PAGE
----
For years, we have been talking about stolen tools, lost equipment, and the long-term costs associated with not being able to effectively manage assets on a jobsite. Now, we are experiencing this firsthand—and I have some thoughts for contractors and builders to consider.
For those of you who might have forgotten, I am still on a journey with my husband Dave to build a Living Lab – one where we have partnered with several industry players to encourage energy-efficient and green living for all. The intention is to demonstrate advanced energy-efficient connected products and systems from some leading manufacturers and technology companies that are interoperable from across the globe. The objective was to build a house that would be an example for energy efficiency and connectivity. More importantly, the aim was to build a home that energy-efficient and cost effective.
From our firsthand experience, perhaps even greater than talking about tools being removed from the property, a bigger concern is safety. Or more specifically, personal injury and property damage to the structure, as uninvited individuals enjoy using this structure as a smoking den for illegal vices in the state of South Carolina. Many nights we have teenagers, coming into the unfinished property leaving blunts, spliffs, and other nicotine paraphernalia left for me to clean up.
Theft is also a huge problem in a structure that is not yet finished. As I always like to say, it isn’t a question of if theft will happen on your construction jobsite, but rather when it will happen. Perhaps I am preaching to the choir here, but it is time we do something about this once and for all.
The National Equipment Register recently released statistics on a rise in theft incidents during the Labor Day holiday. The organization provided a snapshot of the events, including theft by state, equipment type, location type, theft type, and loss value from the Thursday before Labor Day to the Wednesday after. It suggests there are roughly 269 equipment theft incidents reported during that timeframe alone. The total loss value was upwards of $7 million in less than a week’s timeframe!
So, consider some of the solutions.
First, create a plan. What is your theft prevention policy? Do all workers know what is included in it? Are you clearly communicating where tools and equipment are being left? Do you know who is authorized to take what home at night? The NER has a Spring Crime Prevention Tune-Up list to make sure security is a part of the equipment return or intake process.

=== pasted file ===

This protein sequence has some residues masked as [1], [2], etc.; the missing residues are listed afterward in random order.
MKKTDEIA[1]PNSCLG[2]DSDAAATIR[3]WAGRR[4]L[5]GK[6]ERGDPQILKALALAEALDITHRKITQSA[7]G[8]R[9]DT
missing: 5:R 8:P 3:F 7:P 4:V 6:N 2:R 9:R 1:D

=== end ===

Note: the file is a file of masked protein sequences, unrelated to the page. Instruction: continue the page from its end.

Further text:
Next, consider technology. Sure, cameras might be a good solution, but what if they stop working? Or what if the thieves walk off with the cameras too? What then? A layered security approach might be a better solution. Consider video surveillance, electric security fencing, video monitoring, and connected tools and equipment that can send alert immediately when they are removed from the yard.
Finally, maintain the plan. Preserve a database of fleet inventory. Continually test to make sure the technology is working. Move valuable equipment and tools to more secure locations. alert law enforcement and neighbors if theft is in fact occurring.
I know firsthand that this isn’t an easy feat. Not everything works like is says it does. So, try and try again. (Don’t ask me to explain what happens when your 11-lbs. dog eats the remainder of a joint, it’s not pretty). If you don’t the costs add up quickly. In fact, we are seeing theft in greater numbers today as an industry than we were even just a decade ago. What is your construction company doing to stay on top of the growing theft problem? Think bigger, as we move to the Fall months. People are looking for shelter and your unfinished properties might soon become more appealing in ways you just never imagined.
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